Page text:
hundreds of surrounding windows.
The interior of the theatre itself was
not damaged.
The Columbia Theatre is a bur
lesque house on what is known as the
Columbia "wheel." Recently it has
been covered with "unfair" notices
as a result, it was said, of trouble
with; the musicians union. The head
quarters of the Columbia "wheel" is
in New York, and it operates a chain
of theatres in a score of cities, most
ly in the east.
The theatre is located in the heart
of the business district, and the
sound of the blast attracted, thou
sands to the scene. A special detail
of police was called to clear the
streets and aided firemen in keeping
back the crowd.
v After a hurried investigation, it
was announced that the bomb, appar
ently a steel cylinder, had contained
black powder. Parts of the casing
were found imbedded deeply in the
walls of surrounding buildings. The
damage to the theatre was declared
slight, the interior being untouched.
As a result of the explosion, a guard
of police was placed about the Colum
bia and several other theatres which
have also been involved in labor uis-
A similar explosion occurred at
about the same time at the Star and
carter theatre, a mile west of the
loop district,
here also.
Damage was slight
Greeks And Turks
Clash In Desert;
King Is Improving
ATHENS, Aug. 27. After several
sharp skirmishes, one lasting 10
hours, on August 21, the Greek forces
have come into contact with the main
body of Turkish Nationalists east of
the Sakaria river, says an official
Greek statement. The Greeks had to
penetrate the Salt Desert and found
the Turks in strong position's along
the river Kiouk.
King Constantine, who has been ill
at- Eski-Shehr,. is rapidly recovering.
Philip Sousa. expressing himself as
amused by recent reports that he had
become bo deaf that it was necessary
for him to lead his band by. "Instinct,"
has sent the following telegram to a
friend in Milwaukee:
"Mark Twain remarked on hearing
that, he was dead that the report was
largely exaggerated. So Is the one
that my hearing is Impaired. I can
hear the faintest tinkle of the dinner
PUEBLO. Colo., Aug. 27. A local
store dealing in surplus army supplies
thought it had a white elephant on its
hands in a 15 D pair of Bhoes in a re
cent shipment. So confident was the
management of this, that the pair was
offered free to any man with feet big
enough. The shoes are , gone no.
They went to Willie Simmons. Jani
tor of a local bank, and he proved
they were a perfect fit. Willie weighs
At nnit in air feet three inches
i tall.
WASHINGTON, Aug. 27. Con
gress., by taking its recess, says
Chairman White of the Democrat
ic national committee, in a formal
statement, has "voluntarily joined
the. ranks, of .the .7,7.35,000 unem
ployed." . Assailing the congress for "in
capacity" and "inefficiency, the
Democratic national chairman says
an "extra session called to 'save
the country' has quit its job for a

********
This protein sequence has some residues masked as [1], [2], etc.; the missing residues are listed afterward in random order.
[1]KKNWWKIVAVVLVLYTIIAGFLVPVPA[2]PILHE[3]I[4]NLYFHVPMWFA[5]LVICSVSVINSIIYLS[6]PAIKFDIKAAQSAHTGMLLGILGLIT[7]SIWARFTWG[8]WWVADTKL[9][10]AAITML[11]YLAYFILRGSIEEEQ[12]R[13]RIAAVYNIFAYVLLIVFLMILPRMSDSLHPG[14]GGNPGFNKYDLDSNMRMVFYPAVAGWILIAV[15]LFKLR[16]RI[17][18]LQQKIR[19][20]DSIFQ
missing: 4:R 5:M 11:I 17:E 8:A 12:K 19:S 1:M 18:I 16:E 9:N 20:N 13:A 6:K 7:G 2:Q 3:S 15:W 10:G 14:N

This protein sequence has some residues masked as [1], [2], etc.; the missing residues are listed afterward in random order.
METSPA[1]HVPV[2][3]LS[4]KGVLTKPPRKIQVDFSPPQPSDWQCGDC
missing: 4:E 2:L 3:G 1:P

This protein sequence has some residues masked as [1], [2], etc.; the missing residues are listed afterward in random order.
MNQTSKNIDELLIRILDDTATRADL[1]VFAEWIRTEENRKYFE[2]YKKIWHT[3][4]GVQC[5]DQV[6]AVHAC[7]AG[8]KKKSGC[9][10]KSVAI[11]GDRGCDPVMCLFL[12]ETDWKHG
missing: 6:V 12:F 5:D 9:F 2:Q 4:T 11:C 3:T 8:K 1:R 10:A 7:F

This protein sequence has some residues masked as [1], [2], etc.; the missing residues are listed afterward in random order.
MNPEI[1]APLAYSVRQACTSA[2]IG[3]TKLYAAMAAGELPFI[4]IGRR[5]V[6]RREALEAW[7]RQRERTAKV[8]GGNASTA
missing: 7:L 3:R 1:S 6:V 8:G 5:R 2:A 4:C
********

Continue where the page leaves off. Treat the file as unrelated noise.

month without having passed a
single remedial measure unless
the, agricultural bill should justify
its supporters in projecting gov
ernment into private business."
' White describes the situatiohvas
"in sad contrast" with the Demo
cratic congress, .which, he says,
remained in' continuous session un
til its legislative program was completed.
Steamship Firm
Is Charged With
Fleecing Aliens
Government Regains Poses
sion of Nine Vessels
For Ship Board
NEW YORK. Aug. 27. Charges
that the United States Mail Steam
ship company had diverted through
prior uses $1,200,000 obtained from
immigrants, were niade today by
Chairman Lasker of the shipping
board after the government had .re
gained possession of nine ships origl
nally chartered by the company.
Lasker announced that,, with . the
vessels restored to the board by
court order, they would be operated
by a special committee until the
board decided whether to sell or char
ter them To another company.
He declared that the $1,2,000 rep
resented advance money collected
from immigrants for passage, hotel
expenses, railroad fares and immigra
tion head taxes, and that decision
temporarily to operate the vessels as
a patriotic service was reached be
cause "the government feels that it
could not permit fraud and hardships
to be worked on thousands of Imnil
grants." Diversion of the funds, he
L asserted, was an "unconscionable
The fight for possession of the
nine vessels has been in progress
since they were seized by the board
last month on the ground of non-pay
ment of rental. . -
The committee which will operate
the vessels comprises W. Averill Har
riman, Kermit Roosevelt, and A. V.
Moors, who will serve without com
pensation. Lasker, in his statement,
declared that the board had started
its action "to maintain the American
flag flying on the seas and to pro
tect innocent immigrants who we dis
covered were being fleeced."
"No so-called 'alien shipping' inter
ests will be permitted to drive the
American flag from -the seas not so
long as American citizens are willing
and able to operated-American ships